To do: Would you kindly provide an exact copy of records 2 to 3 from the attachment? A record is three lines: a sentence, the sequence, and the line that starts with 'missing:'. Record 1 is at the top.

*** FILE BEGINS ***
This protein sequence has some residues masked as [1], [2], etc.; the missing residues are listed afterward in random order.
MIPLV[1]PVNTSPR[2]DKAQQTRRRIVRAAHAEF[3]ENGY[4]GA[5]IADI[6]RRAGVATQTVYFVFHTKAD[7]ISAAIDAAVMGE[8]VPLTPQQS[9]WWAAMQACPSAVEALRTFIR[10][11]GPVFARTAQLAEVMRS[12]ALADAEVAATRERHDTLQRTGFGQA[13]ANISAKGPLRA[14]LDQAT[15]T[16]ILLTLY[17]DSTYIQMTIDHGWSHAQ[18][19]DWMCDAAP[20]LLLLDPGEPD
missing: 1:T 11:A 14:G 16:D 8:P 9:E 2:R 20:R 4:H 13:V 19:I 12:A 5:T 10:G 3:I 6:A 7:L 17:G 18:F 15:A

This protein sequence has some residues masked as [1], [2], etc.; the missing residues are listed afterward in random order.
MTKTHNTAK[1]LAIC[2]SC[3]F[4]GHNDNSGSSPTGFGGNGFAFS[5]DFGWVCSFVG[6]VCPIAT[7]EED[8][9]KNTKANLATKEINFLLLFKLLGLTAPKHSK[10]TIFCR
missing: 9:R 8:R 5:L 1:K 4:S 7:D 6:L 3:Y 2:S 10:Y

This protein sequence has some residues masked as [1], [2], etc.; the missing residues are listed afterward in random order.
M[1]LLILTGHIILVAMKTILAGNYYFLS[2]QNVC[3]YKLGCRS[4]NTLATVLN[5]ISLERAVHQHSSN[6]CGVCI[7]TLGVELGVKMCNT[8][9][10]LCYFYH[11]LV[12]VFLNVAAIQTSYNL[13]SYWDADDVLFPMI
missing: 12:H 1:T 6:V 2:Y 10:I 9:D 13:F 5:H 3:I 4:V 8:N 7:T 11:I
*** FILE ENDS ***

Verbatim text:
This protein sequence has some residues masked as [1], [2], etc.; the missing residues are listed afterward in random order.
MTKTHNTAK[1]LAIC[2]SC[3]F[4]GHNDNSGSSPTGFGGNGFAFS[5]DFGWVCSFVG[6]VCPIAT[7]EED[8][9]KNTKANLATKEINFLLLFKLLGLTAPKHSK[10]TIFCR
missing: 9:R 8:R 5:L 1:K 4:S 7:D 6:L 3:Y 2:S 10:Y

This protein sequence has some residues masked as [1], [2], etc.; the missing residues are listed afterward in random order.
M[1]LLILTGHIILVAMKTILAGNYYFLS[2]QNVC[3]YKLGCRS[4]NTLATVLN[5]ISLERAVHQHSSN[6]CGVCI[7]TLGVELGVKMCNT[8][9][10]LCYFYH[11]LV[12]VFLNVAAIQTSYNL[13]SYWDADDVLFPMI
missing: 12:H 1:T 6:V 2:Y 10:I 9:D 13:F 5:H 3:I 4:V 8:N 7:T 11:I